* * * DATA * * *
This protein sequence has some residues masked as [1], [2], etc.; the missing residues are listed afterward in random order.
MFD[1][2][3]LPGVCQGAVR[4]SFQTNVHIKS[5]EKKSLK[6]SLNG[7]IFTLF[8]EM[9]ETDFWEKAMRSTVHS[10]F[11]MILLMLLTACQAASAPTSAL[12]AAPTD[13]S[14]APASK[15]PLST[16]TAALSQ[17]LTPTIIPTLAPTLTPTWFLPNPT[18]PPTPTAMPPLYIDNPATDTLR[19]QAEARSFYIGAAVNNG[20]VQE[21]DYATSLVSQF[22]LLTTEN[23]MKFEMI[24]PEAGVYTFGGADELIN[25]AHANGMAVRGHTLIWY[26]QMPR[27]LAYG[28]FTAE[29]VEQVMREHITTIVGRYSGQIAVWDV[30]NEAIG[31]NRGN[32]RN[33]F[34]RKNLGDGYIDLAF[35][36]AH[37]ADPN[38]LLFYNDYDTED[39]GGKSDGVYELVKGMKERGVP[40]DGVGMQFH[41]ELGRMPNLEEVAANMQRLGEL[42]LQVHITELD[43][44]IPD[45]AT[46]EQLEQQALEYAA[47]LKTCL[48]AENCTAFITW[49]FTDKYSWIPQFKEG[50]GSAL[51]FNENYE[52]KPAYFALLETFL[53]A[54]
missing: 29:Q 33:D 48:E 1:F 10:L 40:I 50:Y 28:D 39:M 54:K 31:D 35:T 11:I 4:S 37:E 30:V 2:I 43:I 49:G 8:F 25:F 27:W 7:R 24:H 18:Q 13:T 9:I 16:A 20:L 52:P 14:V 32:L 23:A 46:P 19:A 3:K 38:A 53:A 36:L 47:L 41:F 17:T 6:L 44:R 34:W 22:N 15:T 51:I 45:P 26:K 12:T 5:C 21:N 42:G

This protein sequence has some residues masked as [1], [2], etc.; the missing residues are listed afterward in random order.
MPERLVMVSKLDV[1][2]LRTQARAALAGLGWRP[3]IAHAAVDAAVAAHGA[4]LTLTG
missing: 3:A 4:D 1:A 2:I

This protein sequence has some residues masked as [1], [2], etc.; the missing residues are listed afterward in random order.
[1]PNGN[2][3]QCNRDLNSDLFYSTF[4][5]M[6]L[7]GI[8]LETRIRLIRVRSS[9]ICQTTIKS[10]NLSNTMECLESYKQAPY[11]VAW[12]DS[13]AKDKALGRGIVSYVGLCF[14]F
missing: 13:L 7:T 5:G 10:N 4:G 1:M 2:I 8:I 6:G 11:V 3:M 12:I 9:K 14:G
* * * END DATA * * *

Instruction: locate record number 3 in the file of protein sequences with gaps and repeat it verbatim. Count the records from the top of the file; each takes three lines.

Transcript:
This protein sequence has some residues masked as [1], [2], etc.; the missing residues are listed afterward in random order.
[1]PNGN[2][3]QCNRDLNSDLFYSTF[4][5]M[6]L[7]GI[8]LETRIRLIRVRSS[9]ICQTTIKS[10]NLSNTMECLESYKQAPY[11]VAW[12]DS[13]AKDKALGRGIVSYVGLCF[14]F
missing: 13:L 7:T 5:G 10:N 4:G 1:M 2:I 8:I 6:G 11:V 3:M 12:I 9:K 14:G